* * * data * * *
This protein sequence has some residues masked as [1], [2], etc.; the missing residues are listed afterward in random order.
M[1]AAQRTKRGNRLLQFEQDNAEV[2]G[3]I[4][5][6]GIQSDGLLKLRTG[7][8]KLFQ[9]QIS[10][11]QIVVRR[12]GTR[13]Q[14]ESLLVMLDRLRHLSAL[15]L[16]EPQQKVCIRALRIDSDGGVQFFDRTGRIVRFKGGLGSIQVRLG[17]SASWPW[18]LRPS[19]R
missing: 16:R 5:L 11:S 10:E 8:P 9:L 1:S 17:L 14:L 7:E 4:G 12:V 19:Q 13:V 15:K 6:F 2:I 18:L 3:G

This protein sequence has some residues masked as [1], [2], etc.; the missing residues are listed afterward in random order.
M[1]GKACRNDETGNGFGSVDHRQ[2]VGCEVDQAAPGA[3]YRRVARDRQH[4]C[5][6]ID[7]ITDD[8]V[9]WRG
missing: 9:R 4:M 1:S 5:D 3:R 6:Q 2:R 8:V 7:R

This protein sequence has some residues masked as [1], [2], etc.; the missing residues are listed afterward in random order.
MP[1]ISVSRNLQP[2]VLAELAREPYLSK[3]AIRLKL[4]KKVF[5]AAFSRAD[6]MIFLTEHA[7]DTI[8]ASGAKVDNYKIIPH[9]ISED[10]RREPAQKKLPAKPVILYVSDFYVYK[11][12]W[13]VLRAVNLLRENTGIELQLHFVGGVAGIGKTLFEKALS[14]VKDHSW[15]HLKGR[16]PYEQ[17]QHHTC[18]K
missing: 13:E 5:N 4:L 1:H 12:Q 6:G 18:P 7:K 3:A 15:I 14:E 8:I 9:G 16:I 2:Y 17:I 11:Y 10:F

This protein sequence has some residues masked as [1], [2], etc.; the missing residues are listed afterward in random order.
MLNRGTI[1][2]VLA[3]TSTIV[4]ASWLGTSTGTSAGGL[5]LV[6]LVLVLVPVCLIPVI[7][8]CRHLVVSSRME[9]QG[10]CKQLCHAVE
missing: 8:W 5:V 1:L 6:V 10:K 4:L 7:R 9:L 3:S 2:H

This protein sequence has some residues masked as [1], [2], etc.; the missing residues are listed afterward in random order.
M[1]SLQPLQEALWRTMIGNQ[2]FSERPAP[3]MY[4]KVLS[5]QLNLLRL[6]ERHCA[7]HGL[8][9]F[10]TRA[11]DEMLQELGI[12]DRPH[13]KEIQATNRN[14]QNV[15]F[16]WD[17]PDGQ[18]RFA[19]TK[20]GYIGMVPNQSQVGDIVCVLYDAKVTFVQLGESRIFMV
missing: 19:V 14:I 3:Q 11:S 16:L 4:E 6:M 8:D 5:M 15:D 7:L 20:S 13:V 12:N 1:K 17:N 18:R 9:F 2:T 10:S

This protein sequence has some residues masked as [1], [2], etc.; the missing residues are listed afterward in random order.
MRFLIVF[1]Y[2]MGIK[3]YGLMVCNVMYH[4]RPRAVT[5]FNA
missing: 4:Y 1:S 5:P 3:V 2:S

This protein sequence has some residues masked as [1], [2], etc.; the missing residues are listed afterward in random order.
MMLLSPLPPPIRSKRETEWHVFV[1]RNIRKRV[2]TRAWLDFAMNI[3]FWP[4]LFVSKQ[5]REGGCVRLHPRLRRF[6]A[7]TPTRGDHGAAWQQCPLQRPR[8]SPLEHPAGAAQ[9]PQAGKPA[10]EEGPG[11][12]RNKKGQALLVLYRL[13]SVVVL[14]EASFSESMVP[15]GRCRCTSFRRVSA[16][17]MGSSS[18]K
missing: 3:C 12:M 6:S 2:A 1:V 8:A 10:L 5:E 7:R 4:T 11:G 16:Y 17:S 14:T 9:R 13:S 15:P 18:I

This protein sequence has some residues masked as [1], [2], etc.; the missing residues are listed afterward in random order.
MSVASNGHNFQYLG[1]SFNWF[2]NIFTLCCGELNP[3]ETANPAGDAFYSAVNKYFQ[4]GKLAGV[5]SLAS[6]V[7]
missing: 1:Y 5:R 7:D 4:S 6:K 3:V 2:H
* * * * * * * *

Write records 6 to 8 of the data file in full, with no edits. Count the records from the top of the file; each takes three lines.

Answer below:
This protein sequence has some residues masked as [1], [2], etc.; the missing residues are listed afterward in random order.
MRFLIVF[1]Y[2]MGIK[3]YGLMVCNVMYH[4]RPRAVT[5]FNA
missing: 4:Y 1:S 5:P 3:V 2:S

This protein sequence has some residues masked as [1], [2], etc.; the missing residues are listed afterward in random order.
MMLLSPLPPPIRSKRETEWHVFV[1]RNIRKRV[2]TRAWLDFAMNI[3]FWP[4]LFVSKQ[5]REGGCVRLHPRLRRF[6]A[7]TPTRGDHGAAWQQCPLQRPR[8]SPLEHPAGAAQ[9]PQAGKPA[10]EEGPG[11][12]RNKKGQALLVLYRL[13]SVVVL[14]EASFSESMVP[15]GRCRCTSFRRVSA[16][17]MGSSS[18]K
missing: 3:C 12:M 6:S 2:A 1:V 8:A 10:L 5:E 7:R 4:T 11:G 16:Y 17:S 14:T 9:R 13:S 15:P 18:I

This protein sequence has some residues masked as [1], [2], etc.; the missing residues are listed afterward in random order.
MSVASNGHNFQYLG[1]SFNWF[2]NIFTLCCGELNP[3]ETANPAGDAFYSAVNKYFQ[4]GKLAGV[5]SLAS[6]V[7]
missing: 1:Y 5:R 7:D 4:S 6:K 3:V 2:H